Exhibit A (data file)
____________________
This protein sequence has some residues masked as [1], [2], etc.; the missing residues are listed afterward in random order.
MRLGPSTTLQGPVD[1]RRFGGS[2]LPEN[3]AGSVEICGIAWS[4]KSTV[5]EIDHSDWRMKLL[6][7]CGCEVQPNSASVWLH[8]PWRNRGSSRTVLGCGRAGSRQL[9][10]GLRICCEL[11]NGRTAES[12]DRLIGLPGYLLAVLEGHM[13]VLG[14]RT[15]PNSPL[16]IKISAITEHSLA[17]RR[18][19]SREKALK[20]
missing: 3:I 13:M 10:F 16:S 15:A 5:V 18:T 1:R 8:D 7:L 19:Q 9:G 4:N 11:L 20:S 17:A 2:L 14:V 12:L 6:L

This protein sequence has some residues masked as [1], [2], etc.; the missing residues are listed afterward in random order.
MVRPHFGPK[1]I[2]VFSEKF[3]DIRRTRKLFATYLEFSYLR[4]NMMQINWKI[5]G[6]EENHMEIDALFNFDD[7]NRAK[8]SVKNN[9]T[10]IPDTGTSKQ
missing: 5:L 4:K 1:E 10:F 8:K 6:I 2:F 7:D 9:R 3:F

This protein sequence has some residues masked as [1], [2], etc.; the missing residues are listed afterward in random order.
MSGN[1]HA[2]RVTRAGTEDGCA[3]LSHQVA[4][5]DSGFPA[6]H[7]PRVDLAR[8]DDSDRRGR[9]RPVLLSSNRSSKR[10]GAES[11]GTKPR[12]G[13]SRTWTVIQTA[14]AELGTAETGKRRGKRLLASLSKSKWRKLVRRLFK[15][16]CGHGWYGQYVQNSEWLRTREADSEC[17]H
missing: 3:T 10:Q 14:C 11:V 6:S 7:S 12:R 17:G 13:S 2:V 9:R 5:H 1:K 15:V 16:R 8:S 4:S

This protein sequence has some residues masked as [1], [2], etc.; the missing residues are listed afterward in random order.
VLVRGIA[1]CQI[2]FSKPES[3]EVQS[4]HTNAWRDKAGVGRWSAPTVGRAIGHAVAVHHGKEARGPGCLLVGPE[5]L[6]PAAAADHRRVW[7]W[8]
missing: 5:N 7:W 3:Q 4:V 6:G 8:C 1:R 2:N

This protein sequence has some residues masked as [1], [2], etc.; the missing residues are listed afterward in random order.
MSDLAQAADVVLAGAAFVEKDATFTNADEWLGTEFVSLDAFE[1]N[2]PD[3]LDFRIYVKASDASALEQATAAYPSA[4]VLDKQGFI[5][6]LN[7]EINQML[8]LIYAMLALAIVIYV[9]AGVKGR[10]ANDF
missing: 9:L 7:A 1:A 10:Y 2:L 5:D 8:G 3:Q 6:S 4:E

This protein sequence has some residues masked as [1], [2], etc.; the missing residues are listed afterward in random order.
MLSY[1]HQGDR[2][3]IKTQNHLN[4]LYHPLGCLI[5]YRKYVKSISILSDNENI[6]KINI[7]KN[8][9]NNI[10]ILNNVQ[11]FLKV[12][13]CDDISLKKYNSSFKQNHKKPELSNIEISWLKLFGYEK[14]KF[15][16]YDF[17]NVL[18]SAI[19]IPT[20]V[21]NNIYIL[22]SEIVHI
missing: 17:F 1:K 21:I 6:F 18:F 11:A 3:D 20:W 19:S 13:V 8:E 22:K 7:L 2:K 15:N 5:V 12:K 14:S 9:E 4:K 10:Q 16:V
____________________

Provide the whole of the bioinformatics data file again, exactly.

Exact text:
This protein sequence has some residues masked as [1], [2], etc.; the missing residues are listed afterward in random order.
MRLGPSTTLQGPVD[1]RRFGGS[2]LPEN[3]AGSVEICGIAWS[4]KSTV[5]EIDHSDWRMKLL[6][7]CGCEVQPNSASVWLH[8]PWRNRGSSRTVLGCGRAGSRQL[9][10]GLRICCEL[11]NGRTAES[12]DRLIGLPGYLLAVLEGHM[13]VLG[14]RT[15]PNSPL[16]IKISAITEHSLA[17]RR[18][19]SREKALK[20]
missing: 3:I 13:M 10:F 16:S 15:A 5:V 18:T 1:R 8:D 7:L 19:Q 9:G 4:N 11:L 20:S 17:A 2:L 14:V 12:L 6:L

This protein sequence has some residues masked as [1], [2], etc.; the missing residues are listed afterward in random order.
MVRPHFGPK[1]I[2]VFSEKF[3]DIRRTRKLFATYLEFSYLR[4]NMMQINWKI[5]G[6]EENHMEIDALFNFDD[7]NRAK[8]SVKNN[9]T[10]IPDTGTSKQ
missing: 5:L 4:K 1:E 10:F 8:K 6:I 2:F 7:D 9:R 3:F

This protein sequence has some residues masked as [1], [2], etc.; the missing residues are listed afterward in random order.
MSGN[1]HA[2]RVTRAGTEDGCA[3]LSHQVA[4][5]DSGFPA[6]H[7]PRVDLAR[8]DDSDRRGR[9]RPVLLSSNRSSKR[10]GAES[11]GTKPR[12]G[13]SRTWTVIQTA[14]AELGTAETGKRRGKRLLASLSKSKWRKLVRRLFK[15][16]CGHGWYGQYVQNSEWLRTREADSEC[17]H
missing: 3:T 10:Q 14:C 11:V 6:S 7:S 12:R 17:G 13:S 2:V 9:R 5:H 1:K 15:V 16:R 8:S 4:S

This protein sequence has some residues masked as [1], [2], etc.; the missing residues are listed afterward in random order.
VLVRGIA[1]CQI[2]FSKPES[3]EVQS[4]HTNAWRDKAGVGRWSAPTVGRAIGHAVAVHHGKEARGPGCLLVGPE[5]L[6]PAAAADHRRVW[7]W[8]
missing: 5:N 7:W 3:Q 4:V 6:G 8:C 1:R 2:N

This protein sequence has some residues masked as [1], [2], etc.; the missing residues are listed afterward in random order.
MSDLAQAADVVLAGAAFVEKDATFTNADEWLGTEFVSLDAFE[1]N[2]PD[3]LDFRIYVKASDASALEQATAAYPSA[4]VLDKQGFI[5][6]LN[7]EINQML[8]LIYAMLALAIVIYV[9]AGVKGR[10]ANDF
missing: 9:L 7:A 1:A 10:Y 2:L 5:D 8:G 3:Q 6:S 4:E

This protein sequence has some residues masked as [1], [2], etc.; the missing residues are listed afterward in random order.
MLSY[1]HQGDR[2][3]IKTQNHLN[4]LYHPLGCLI[5]YRKYVKSISILSDNENI[6]KINI[7]KN[8][9]NNI[10]ILNNVQ[11]FLKV[12][13]CDDISLKKYNSSFKQNHKKPELSNIEISWLKLFGYEK[14]KF[15][16]YDF[17]NVL[18]SAI[19]IPT[20]V[21]NNIYIL[22]SEIVHI
missing: 17:F 1:K 21:I 6:F 18:F 11:A 3:D 20:W 19:S 13:V 8:E 22:K 7:L 2:K 15:N 5:V 12:K 14:S 9:E 4:K 10:Q 16:V